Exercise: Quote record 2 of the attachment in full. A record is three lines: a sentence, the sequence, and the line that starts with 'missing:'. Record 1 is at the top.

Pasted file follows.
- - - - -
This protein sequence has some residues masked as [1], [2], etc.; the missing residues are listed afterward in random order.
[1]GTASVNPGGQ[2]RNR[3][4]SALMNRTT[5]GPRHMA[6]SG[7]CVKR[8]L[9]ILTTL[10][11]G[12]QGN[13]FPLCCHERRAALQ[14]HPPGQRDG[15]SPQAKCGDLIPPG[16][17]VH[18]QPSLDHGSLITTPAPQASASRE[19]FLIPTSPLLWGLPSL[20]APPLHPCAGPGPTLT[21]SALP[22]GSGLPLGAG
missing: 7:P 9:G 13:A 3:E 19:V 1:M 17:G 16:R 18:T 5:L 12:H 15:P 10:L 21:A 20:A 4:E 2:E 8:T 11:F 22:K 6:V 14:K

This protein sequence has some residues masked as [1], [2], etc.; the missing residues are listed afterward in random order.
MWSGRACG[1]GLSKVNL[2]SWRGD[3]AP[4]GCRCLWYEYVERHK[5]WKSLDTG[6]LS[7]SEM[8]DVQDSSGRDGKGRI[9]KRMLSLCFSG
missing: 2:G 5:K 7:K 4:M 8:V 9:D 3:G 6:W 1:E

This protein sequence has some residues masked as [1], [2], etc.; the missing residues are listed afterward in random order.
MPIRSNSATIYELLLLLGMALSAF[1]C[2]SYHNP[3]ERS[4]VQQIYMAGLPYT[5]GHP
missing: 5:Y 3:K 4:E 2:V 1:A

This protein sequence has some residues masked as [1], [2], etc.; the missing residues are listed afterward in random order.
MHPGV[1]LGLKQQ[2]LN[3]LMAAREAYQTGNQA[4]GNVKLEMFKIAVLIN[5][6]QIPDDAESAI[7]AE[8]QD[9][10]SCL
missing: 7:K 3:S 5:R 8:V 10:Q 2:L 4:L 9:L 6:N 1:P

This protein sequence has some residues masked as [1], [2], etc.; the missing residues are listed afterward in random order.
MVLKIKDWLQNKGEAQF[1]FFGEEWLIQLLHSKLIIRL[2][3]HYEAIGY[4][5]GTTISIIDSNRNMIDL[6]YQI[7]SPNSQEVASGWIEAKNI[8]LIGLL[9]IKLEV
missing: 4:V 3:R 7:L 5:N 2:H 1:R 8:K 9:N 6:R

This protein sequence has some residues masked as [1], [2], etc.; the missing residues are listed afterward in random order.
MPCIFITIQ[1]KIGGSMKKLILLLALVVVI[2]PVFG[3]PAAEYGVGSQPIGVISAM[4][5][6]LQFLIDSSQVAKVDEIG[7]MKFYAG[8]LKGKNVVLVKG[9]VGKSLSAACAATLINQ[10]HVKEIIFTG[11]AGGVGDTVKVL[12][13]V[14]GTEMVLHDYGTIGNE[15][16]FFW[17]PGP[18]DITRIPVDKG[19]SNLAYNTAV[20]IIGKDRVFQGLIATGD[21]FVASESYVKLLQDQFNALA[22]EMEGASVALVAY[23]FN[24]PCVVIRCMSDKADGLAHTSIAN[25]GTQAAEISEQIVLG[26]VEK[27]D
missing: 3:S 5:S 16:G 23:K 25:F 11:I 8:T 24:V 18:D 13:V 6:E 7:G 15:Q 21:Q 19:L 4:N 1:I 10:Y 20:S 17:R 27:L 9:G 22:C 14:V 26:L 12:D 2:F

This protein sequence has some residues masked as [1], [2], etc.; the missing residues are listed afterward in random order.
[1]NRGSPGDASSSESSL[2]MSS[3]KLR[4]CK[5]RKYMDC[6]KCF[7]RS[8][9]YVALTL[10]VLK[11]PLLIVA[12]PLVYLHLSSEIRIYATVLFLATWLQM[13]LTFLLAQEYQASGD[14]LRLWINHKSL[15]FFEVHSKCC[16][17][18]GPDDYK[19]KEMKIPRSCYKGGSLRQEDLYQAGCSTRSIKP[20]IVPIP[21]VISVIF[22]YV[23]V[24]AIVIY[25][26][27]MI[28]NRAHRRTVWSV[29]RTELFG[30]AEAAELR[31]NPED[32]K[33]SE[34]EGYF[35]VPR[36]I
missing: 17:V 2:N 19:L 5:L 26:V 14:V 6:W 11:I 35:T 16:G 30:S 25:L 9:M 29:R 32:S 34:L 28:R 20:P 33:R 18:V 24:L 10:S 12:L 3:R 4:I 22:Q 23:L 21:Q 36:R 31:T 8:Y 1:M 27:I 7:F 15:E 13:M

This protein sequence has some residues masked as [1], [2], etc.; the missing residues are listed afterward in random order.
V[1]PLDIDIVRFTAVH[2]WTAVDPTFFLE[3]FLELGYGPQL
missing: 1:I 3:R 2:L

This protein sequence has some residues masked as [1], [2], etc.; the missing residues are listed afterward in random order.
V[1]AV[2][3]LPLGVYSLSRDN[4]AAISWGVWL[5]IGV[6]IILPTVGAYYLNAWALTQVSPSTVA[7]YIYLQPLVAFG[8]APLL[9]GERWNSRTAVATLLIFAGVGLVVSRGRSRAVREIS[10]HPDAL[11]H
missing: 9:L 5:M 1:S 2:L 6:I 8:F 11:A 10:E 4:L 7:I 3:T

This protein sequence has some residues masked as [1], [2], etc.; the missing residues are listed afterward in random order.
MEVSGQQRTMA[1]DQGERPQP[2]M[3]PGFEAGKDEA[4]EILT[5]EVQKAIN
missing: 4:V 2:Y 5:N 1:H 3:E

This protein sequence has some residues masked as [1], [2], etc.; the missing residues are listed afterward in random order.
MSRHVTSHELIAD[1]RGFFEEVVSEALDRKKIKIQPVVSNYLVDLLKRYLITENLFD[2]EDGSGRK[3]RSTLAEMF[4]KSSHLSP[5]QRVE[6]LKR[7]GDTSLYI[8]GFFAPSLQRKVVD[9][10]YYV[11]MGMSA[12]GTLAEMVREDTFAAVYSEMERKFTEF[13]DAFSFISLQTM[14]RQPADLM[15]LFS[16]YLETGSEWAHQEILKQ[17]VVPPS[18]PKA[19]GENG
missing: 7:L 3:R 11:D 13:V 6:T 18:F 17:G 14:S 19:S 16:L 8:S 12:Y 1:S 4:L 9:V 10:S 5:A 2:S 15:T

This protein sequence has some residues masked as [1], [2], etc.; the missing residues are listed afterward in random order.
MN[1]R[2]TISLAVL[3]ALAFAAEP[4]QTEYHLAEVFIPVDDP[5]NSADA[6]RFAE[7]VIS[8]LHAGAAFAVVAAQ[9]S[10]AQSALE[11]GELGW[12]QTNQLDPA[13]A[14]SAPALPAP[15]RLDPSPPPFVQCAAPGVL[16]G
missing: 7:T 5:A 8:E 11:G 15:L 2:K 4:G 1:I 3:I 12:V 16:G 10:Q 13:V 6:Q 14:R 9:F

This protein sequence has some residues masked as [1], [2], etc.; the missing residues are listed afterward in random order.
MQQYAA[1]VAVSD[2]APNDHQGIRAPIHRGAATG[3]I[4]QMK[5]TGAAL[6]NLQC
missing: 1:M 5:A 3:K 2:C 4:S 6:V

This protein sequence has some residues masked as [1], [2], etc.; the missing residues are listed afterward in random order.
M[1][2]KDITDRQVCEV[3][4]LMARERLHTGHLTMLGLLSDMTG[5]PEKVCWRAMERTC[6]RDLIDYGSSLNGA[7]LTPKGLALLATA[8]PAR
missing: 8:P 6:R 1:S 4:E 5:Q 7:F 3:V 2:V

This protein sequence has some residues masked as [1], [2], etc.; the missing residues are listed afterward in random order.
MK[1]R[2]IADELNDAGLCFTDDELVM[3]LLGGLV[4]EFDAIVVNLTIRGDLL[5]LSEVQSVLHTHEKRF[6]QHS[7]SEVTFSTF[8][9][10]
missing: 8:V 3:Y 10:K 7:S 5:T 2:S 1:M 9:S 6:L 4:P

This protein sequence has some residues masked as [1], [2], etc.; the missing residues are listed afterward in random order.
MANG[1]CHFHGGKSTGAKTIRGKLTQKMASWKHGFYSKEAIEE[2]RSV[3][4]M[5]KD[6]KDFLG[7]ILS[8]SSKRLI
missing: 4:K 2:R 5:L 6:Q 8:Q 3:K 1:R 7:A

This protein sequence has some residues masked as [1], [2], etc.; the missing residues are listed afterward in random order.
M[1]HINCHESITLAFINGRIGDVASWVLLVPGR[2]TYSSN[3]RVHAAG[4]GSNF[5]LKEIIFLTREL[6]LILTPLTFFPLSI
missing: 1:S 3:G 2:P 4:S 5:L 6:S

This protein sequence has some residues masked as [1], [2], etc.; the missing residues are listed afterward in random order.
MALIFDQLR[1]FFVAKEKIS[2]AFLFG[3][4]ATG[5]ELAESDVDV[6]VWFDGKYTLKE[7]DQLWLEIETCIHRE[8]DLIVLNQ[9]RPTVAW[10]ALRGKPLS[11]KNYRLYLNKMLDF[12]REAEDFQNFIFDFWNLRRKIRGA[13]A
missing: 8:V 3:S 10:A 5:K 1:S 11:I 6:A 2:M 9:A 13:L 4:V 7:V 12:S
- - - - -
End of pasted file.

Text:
This protein sequence has some residues masked as [1], [2], etc.; the missing residues are listed afterward in random order.
MWSGRACG[1]GLSKVNL[2]SWRGD[3]AP[4]GCRCLWYEYVERHK[5]WKSLDTG[6]LS[7]SEM[8]DVQDSSGRDGKGRI[9]KRMLSLCFSG
missing: 2:G 5:K 7:K 4:M 8:V 9:D 3:G 6:W 1:E